My first encounter was round 2, playing White against Steffi Lim. She's played in many competitions, generally quite calm, but tends to give up easily when things do not work out her way. One of the most important qualities in a chess-player is to be resilient and always being resourceful out even when things do not work out. Only this way can one improve and succeed.


My next junior opponent is Carwyn Yeo, an aggressive young man who has got ambition on his eyes. He concentrates well and was eyeing me for breakfast that morning. I feel that I have to tread very carefully as he's generally sharp in tactics but not so alert positionally. So that's how I chose my approach to his opening which sadly I feel does not suit his style of play. The tactical player should go for the main lines of the Yugoslav rather than avoid theory with the Levenfish which is generally positional in nature and offers less opportunities for wins against Black.

I played Steffi as Black in the Knockout 1st round but this time she chose an insipid line against the Sicilian and got ground down to defending the f3 square, mainly because she transposed to a French-like structure which she did not quite understand how to play. Sorry for not annotating so vigorously but I do not have too much time to spend over these games and usually refer to the computer for their assessments. Hence my notes are mainly in words which reflect my thoughts at the time of play.


Spend the last weekend with my students at the Serangoon Inter-Team tournament and we called ourselves the JW's Musketeers, in the company of teams like 152, ChessKids New Generation to form a total of 19 teams. It was time to play chess for fun and enjoyment rather than worry about the result. So much fun I was having when I realised I blundered a Queen against a very scared Royce Ho (whose brother Josh had lessons from me 2 years ago). I managed to compose myself and grinned throughout the game, laughing at my carelessness and trying to calm my team-mates that everything was under control. Soon the boy lost on time in whirlwind complications and I told myself its going to be a fun-filled day!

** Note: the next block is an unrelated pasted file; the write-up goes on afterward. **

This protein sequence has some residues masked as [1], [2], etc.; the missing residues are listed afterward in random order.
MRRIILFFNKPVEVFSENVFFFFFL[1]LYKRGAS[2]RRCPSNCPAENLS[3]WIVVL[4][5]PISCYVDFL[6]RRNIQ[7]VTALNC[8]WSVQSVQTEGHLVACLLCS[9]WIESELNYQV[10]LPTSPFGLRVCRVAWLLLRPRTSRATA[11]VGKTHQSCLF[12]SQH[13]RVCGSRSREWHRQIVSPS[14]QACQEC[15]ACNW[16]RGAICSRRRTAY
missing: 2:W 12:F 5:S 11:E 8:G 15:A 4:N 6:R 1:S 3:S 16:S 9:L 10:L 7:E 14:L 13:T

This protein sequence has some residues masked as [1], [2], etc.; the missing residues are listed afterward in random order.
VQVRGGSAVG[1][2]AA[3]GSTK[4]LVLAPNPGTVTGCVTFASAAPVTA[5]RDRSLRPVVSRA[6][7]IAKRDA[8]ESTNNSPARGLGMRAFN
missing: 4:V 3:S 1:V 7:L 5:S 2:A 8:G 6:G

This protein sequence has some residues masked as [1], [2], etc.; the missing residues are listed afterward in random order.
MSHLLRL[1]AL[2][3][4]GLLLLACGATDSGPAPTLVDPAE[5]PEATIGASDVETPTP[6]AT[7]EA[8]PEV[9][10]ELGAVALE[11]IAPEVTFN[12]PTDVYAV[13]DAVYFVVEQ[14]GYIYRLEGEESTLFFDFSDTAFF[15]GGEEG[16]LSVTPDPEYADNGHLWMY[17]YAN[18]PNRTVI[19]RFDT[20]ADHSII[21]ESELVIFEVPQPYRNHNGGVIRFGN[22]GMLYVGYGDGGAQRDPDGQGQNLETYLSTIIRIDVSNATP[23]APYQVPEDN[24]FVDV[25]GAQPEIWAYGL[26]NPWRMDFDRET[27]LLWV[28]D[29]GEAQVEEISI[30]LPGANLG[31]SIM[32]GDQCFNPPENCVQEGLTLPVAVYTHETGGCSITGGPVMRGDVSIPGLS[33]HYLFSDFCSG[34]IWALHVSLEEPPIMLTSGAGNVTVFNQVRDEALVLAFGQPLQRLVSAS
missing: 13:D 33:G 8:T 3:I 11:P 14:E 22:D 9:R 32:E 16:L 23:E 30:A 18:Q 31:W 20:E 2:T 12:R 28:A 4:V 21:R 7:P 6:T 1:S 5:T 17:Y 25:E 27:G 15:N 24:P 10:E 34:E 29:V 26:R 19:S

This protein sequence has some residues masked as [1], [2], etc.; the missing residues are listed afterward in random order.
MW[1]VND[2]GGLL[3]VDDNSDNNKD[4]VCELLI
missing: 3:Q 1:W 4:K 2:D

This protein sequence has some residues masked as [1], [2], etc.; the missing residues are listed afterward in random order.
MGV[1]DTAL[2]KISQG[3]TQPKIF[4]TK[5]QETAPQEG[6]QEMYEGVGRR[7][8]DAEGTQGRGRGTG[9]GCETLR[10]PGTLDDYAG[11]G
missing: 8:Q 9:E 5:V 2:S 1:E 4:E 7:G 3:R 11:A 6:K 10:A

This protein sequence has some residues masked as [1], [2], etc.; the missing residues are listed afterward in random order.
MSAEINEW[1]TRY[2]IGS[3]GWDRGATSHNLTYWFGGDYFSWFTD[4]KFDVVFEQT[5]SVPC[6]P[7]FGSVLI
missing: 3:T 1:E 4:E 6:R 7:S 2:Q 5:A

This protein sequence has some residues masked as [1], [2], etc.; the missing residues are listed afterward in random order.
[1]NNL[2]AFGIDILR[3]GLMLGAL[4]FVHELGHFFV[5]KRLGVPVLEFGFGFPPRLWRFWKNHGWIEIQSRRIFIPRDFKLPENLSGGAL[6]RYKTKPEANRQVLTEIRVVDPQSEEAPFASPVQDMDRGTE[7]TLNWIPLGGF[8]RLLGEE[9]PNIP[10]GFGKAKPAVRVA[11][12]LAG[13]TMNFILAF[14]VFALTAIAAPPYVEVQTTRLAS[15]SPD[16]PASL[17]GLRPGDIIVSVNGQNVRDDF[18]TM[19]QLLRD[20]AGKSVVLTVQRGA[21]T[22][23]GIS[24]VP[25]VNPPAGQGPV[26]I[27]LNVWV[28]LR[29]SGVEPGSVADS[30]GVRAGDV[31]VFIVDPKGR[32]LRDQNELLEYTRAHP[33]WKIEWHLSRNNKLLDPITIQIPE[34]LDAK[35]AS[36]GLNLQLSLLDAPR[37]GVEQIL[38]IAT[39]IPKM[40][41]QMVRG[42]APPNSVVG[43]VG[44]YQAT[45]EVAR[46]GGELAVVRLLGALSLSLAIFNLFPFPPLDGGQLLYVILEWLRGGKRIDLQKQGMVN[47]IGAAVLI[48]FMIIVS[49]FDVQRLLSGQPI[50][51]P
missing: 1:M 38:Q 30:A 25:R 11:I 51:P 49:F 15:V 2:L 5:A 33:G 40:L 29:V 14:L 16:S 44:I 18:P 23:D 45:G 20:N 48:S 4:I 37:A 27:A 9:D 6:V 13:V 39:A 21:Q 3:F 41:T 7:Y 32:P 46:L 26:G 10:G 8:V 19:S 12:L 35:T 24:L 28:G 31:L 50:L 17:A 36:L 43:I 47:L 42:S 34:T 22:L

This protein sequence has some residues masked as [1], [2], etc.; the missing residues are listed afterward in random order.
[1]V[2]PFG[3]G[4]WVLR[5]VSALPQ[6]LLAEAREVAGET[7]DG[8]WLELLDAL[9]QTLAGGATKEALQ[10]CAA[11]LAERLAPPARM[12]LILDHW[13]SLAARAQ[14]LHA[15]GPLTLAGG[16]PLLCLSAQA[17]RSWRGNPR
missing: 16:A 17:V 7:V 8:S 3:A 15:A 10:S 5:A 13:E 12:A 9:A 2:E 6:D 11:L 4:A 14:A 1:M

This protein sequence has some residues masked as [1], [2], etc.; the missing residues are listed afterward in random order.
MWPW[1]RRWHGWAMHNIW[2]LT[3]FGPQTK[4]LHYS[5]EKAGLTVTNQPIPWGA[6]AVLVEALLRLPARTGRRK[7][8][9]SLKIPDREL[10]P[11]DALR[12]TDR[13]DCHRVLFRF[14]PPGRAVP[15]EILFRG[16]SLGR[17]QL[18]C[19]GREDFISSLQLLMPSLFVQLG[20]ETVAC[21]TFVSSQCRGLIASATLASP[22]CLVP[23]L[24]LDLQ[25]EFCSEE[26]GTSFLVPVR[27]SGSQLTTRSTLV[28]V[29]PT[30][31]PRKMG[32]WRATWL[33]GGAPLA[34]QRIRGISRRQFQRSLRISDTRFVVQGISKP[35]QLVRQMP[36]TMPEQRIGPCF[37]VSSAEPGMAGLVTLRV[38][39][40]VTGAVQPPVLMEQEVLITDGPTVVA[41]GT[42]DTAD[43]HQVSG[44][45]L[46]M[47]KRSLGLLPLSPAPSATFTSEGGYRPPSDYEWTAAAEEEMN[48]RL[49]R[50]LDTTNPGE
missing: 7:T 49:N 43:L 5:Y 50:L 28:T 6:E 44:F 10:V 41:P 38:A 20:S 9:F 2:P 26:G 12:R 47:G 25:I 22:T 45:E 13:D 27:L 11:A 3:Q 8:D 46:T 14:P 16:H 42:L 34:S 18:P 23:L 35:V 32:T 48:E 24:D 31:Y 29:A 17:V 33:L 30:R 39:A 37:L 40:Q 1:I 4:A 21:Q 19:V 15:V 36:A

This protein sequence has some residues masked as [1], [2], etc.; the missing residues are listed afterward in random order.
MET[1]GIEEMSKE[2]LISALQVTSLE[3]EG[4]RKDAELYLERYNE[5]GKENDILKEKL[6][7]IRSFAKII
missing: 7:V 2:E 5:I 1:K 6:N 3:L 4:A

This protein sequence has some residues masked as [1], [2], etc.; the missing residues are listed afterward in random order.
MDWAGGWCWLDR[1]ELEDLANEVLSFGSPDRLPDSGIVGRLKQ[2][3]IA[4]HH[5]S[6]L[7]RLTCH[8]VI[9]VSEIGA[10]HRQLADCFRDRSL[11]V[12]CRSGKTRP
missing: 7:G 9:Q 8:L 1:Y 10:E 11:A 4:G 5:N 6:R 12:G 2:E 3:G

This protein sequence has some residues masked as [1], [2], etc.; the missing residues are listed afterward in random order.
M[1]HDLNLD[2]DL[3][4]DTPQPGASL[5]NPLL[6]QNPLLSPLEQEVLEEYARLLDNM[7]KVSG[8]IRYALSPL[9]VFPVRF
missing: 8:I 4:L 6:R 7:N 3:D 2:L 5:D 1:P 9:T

Saturday's 4 rounds earned me a perfect score, so I was looking forward to extending that when I met WIM Gong Qian Yun from 152. This was her first chess outing I think after a long time, so with perfect peace of mind I started:

Though I lost this game, I was very happy to have had the pleasure of playing all the attacking moves, perhaps re-inspired by the reading of the Tal book that I had just bought. When reviewing the game with the engines, they in general agreed with my assessment and  the best moves found matched mine as well. That in itself is satisfaction, never mind the result.


Some time ago (about 5 years maybe?) I stumbled on the idea of converting my old copy of  " STUDY CHESS WITH TAL" which was a great classic written by the World Champion in collaboration with his then trainer Alexander Koblenz. I'm often curious as to who the guy in the old cover is. Koblenz wrote many great books on tactics and strategy in Russian but so far this has been translated to English:

It took me close to 10 years in hunting down the out-of-print book from an old bookseller in UK who offered it used at  US$15, where most second-hand booksellers were pricing it way above US$50. Naturally I treasured the book and thought many times if I should want to undertake the project to convert the notation from descriptive to algebraic. A painstaking job no less - finally I decided to start work on it last year during this time when my students are having exams and I had a little more spare time on my hands. But lo and behold! I found this!

Someone at Batsford must have read my mind and saw the potential of releasing it in algebraic! This is indeed a blessing for all attacking players who have not played over the comments made by the trainer. There were great insights given in how Tal would prepare for the sacrifice when he smelt one in the air, as well as the World Champion's understanding of the workings of his pieces once they roamed freely on the chessboard. The intuitive notion of choice of Tal's moves are indeed useful lessons for any chessplayer, noticeably when Koblenz often prepares your state of mind to think like Tal with very useful questions just before the sacrifice. This book has elevated my attacking play better in my opinion than Vukovic's Art of Attack which in my time was the definitive attacking manual. In fact, I have structured my chess lessons very much in his style of leading the player into the train of thought to understand the concept at hand. It is very much more effective to learn this way as the lesson becomes interactive rather than a lecture.